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The old advice used to be to double-quote any expression involving a $VARIABLE, at least if one wanted it to be interpreted by the shell as one single item, otherwise, any spaces in the content of $VARIABLE would throw off the shell.

I understand, however, that in more recent versions of shells, double-quoting is no longer always needed (at least for the purpose described above). For instance, in bash:

% FOO='bar baz'
% [ $FOO = 'bar baz' ] && echo OK
bash: [: too many arguments
% [[ $FOO = 'bar baz' ]] && echo OK
% touch 'bar baz'
% ls $FOO
ls: cannot access bar: No such file or directory
ls: cannot access baz: No such file or directory

In zsh, on the other hand, the same three commands succeed. Therefore, based on this experiment, it seems that, in bash, one can omit the double quotes inside [[ ... ]], but not inside [ ... ] nor in command-line arguments, whereas, in zsh, the double quotes may be omitted in all these cases.

But inferring general rules from anecdotal examples like the above is a chancy proposition. It would be nice to see a summary of when double-quoting is necessary. I'm primarily interested in zsh, bash, and /bin/sh.

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Your observed behaviour in zsh depends on the settings and is influenced by the SH_WORD_SPLIT option. – Ulrich Dangel Mar 21 '13 at 15:06
As an aside -- all-caps variable names are used by variables with meaning to the operating system and shell; the POSIX specification explicitly advises using lower-case names for application defined variables. (While the specification quoted is specifically focusing on environment variables, environment variables and shell variables share a namespace: Attempting to create a shell variable with a name already used by an environment variable overwrites the latter). See pubs.opengroup.org/onlinepubs/009695399/basedefs/…, fourth paragraph. – Charles Duffy Jul 4 at 3:24
up vote 49 down vote accepted

First, separate zsh from the rest. It's not a matter of old vs modern shells: zsh behaves differently. The zsh designers decided to make it incompatible with traditional shells (Bourne, ksh, bash), but easier to use.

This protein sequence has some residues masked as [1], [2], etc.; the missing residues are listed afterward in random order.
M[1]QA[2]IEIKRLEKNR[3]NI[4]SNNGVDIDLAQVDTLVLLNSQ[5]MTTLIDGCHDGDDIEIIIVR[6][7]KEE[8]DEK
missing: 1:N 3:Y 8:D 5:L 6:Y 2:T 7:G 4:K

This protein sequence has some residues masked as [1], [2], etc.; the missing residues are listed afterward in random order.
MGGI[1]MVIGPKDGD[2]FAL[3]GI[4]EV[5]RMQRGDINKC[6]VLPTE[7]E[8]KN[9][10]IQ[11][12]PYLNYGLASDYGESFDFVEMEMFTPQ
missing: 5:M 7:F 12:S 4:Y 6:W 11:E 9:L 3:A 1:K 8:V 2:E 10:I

Second, it is far easier to use double quotes all the time than to remember when they are needed. They are needed most of the time, so you'll need to learn when they aren't needed, not when they are needed.

In a nutshell, double quotes are necessary whenever a list of words or a pattern is expected. They are optional whenever a raw string is expected.

What happens without quotes

Note that without double quotes, two things happen.

  1. First, the result of the expansion (the value of the variable for a parameter substitution like ${foo}, or the output of the command for a command substitution like $(foo)) is split into words wherever it contains whitespace.
    More precisely, the result of the expansion is split at each character that appears in the value of the IFS variable (separator character). If a sequence of separator characters contains whitespace (space, tab or newline), the whitespace is counts as a single character; leading, trailing or repeated non-whitespace separators lead to empty fields. For example, with IFS=" :", :one::two : three: :four  produces empty fields before one, between one and two, and (a single one) between three and four.
  2. Each field that results from splitting is interpreted as a glob (a wildcard pattern) if it contains one of the characters \[*?. If that pattern matches one or more file names, the pattern is replaced by the list of matching file names.

An unquoted variable expansion $foo is colloquially known as the “split+glob operator”, in contrast with "$foo" which just takes the value of the variable foo. The same goes for command substitution: "$(foo)" is a command substitution, $(foo) is a command substitution followed by split+glob.

Where you can omit the double quotes